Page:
Bag Water for Operation Joint Endeavor

by Captain Jinoo V. Choi, USAR

Reverse osmosis water purification units (ROWPU's) have been in use in the U.S. military logistics system for approximately 15 years, and they have performed indisputably well in producing potable water. ROWPU's can transform water from a fire hydrant, river, lake, or stream into purified water that is ready for human consumption. However, distribution of the potable water produced by this magical machine can be a logistician's nightmare. As an interim alternative to ROWPU-produced water, commercially purchased bottled water has become a part of operational ration supply.

Bottled water is very expensive, as is the cost of commercial transportation to distribute it. In addition, the U.S. military cannot continuously monitor the quality of the water. These facts led the Army Forces Command (FORSCOM) to search for an innovative, cost-competitive water supply source for use in U.S. military operations, military operations other than war, and disaster relief.

Researchers wanted a system that was easily transported and maintained, dependable, and quick to produce quality drinking water. Their quest led them to the General Packaging and Equipment (GPE) Company of Houston, Texas. GPE developed a vertical form, fill, and seal machine that can package the water produced by ROWPU's in plastic bags. FORSCOM purchased three of the GPE water-packaging systems and deployed one of them to Hungary in support of Operation Joint Endeavor. From March 1996 to January 1997, it was the main supply of potable water in the intermediate staging base (ISB) in Taszar and Kaposvar, Hungary. It proved to be highly cost competitive and convenient to use. Further, the U.S. military had full control of water quality and production in the area of operations. In spite of tough competition from bottled water, bag water slowly but surely became the soldier's preference and now is claiming its place in the operational ration supply system.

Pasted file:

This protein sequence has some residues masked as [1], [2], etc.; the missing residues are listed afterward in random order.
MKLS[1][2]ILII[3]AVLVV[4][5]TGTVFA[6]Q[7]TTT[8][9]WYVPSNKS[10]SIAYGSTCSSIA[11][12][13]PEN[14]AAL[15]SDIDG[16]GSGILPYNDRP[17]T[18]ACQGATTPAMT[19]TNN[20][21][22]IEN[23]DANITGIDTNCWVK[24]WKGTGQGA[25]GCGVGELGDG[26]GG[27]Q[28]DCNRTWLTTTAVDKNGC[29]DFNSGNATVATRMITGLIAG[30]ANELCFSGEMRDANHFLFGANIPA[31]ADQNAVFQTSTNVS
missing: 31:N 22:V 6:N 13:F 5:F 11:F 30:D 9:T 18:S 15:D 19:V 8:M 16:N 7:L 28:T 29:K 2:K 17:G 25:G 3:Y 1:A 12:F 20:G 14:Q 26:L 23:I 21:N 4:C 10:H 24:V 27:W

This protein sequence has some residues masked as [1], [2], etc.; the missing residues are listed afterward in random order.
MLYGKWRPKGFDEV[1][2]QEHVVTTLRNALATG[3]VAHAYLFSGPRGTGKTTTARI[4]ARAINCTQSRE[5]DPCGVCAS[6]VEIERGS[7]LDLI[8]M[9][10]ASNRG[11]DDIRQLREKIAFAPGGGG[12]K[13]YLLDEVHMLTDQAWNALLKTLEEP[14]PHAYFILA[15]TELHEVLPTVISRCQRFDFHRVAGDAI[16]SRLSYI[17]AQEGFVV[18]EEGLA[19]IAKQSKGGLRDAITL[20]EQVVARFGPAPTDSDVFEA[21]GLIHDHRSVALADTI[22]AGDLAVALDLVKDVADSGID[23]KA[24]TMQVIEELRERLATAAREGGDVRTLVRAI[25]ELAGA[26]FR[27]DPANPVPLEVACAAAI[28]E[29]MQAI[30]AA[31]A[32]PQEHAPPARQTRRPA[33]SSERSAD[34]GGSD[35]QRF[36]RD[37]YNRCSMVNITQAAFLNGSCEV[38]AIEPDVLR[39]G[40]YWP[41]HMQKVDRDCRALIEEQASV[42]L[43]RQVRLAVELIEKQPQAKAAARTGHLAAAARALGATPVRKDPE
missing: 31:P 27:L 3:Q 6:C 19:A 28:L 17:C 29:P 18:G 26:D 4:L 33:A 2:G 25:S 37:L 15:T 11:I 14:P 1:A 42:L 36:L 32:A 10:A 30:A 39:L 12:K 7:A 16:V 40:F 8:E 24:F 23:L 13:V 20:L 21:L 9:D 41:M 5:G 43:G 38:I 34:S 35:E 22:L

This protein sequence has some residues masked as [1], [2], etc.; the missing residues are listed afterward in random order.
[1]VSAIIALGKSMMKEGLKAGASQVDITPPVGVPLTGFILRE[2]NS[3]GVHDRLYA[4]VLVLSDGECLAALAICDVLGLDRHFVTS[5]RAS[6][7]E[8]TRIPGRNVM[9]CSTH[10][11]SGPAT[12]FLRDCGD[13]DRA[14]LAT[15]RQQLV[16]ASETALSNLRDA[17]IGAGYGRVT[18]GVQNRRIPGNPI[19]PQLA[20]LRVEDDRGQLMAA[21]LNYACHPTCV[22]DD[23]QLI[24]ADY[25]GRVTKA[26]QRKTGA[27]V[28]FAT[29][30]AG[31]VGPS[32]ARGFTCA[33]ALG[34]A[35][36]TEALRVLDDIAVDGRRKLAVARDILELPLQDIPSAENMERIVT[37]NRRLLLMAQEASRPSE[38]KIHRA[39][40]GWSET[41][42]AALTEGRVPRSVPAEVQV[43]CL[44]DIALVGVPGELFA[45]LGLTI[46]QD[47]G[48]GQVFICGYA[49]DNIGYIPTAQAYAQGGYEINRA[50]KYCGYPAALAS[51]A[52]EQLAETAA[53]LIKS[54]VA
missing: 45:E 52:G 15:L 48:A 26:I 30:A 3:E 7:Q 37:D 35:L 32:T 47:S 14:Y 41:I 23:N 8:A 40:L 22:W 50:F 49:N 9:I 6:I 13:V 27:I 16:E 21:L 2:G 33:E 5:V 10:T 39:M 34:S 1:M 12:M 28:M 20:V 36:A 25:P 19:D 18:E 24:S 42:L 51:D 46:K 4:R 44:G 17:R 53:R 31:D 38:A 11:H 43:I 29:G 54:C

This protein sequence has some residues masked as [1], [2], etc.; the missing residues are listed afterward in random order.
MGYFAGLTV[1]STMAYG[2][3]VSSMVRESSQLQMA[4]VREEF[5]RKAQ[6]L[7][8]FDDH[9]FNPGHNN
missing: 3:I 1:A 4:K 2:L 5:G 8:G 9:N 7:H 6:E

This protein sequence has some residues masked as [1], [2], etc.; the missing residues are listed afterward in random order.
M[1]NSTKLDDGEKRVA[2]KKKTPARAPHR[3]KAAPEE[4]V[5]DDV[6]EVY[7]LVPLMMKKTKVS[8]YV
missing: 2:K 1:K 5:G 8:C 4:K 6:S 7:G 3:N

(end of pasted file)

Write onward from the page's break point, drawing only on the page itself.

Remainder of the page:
About the Machine

The machines that FORSCOM purchased are model 70CLM, which is specially designed according to military specifications. It is configured compactly on a frame that is approximately 6 feet by 6 feet by 10 feet. The machine fits easily into an expando van (shelter, tactical, expandable, one-sided), with ample work space left for an operator. The expando van is mounted on an M872 semitrailer for increased mobility. Other components of this water-packaging system are a 30-kilowatt generator; a 125-gallon-per-minute, self-priming, centrifugal pump; three 3,000-gallon, fabric, collapsible water-storage tanks; two 5,000-gallon stainless steel tanks; a 600-gallon-per-minute ROWPU; a chlorination unit; a dechlorination unit; and filters. Other supplies, such as chemicals for testing the water, film material for making bags, fittings for capping the bags, and distribution boxes for delivering the bag water, are required. The machine complies with the U.S. Food and Drug Administration's regulations for food- and beverage-packaging equipment. It produces approximately 25 one-liter bags of water per minute. Also, it has the capability to produce 5-liter and 15-liter bags of water. The system is highly mobile; it can be packed up and ready to move within a matter of hours. It can run 24 hours a day, including an average of 2 hours for maintenance, and is simple to operate.